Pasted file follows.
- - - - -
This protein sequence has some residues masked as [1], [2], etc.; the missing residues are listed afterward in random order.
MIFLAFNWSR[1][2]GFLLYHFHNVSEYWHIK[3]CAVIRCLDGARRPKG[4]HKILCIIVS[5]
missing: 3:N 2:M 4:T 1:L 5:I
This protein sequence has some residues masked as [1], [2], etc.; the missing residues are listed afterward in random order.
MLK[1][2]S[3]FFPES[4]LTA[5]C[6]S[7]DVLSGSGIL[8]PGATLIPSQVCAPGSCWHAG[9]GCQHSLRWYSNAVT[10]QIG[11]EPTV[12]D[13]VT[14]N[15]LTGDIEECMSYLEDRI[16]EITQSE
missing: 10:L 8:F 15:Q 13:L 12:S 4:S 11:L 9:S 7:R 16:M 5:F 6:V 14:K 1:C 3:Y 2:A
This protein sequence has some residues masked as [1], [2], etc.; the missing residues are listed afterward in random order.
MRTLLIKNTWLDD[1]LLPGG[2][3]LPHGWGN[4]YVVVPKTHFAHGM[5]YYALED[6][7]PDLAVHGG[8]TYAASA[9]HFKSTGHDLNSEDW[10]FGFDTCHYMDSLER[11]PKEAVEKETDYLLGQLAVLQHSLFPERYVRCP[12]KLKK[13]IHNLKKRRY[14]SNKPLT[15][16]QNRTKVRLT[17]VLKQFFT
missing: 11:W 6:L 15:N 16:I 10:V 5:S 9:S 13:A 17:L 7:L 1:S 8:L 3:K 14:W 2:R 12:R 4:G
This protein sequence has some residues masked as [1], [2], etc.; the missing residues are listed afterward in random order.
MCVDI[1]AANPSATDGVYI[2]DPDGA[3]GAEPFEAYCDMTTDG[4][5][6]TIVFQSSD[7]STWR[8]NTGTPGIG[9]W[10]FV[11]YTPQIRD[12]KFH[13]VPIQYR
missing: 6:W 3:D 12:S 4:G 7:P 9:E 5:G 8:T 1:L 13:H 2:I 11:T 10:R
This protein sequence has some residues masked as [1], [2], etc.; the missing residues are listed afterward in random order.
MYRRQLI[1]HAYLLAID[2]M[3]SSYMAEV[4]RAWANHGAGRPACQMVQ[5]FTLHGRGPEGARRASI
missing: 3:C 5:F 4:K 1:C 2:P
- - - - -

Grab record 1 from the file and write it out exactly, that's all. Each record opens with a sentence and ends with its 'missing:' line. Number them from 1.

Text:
This protein sequence has some residues masked as [1], [2], etc.; the missing residues are listed afterward in random order.
MIFLAFNWSR[1][2]GFLLYHFHNVSEYWHIK[3]CAVIRCLDGARRPKG[4]HKILCIIVS[5]
missing: 3:N 2:M 4:T 1:L 5:I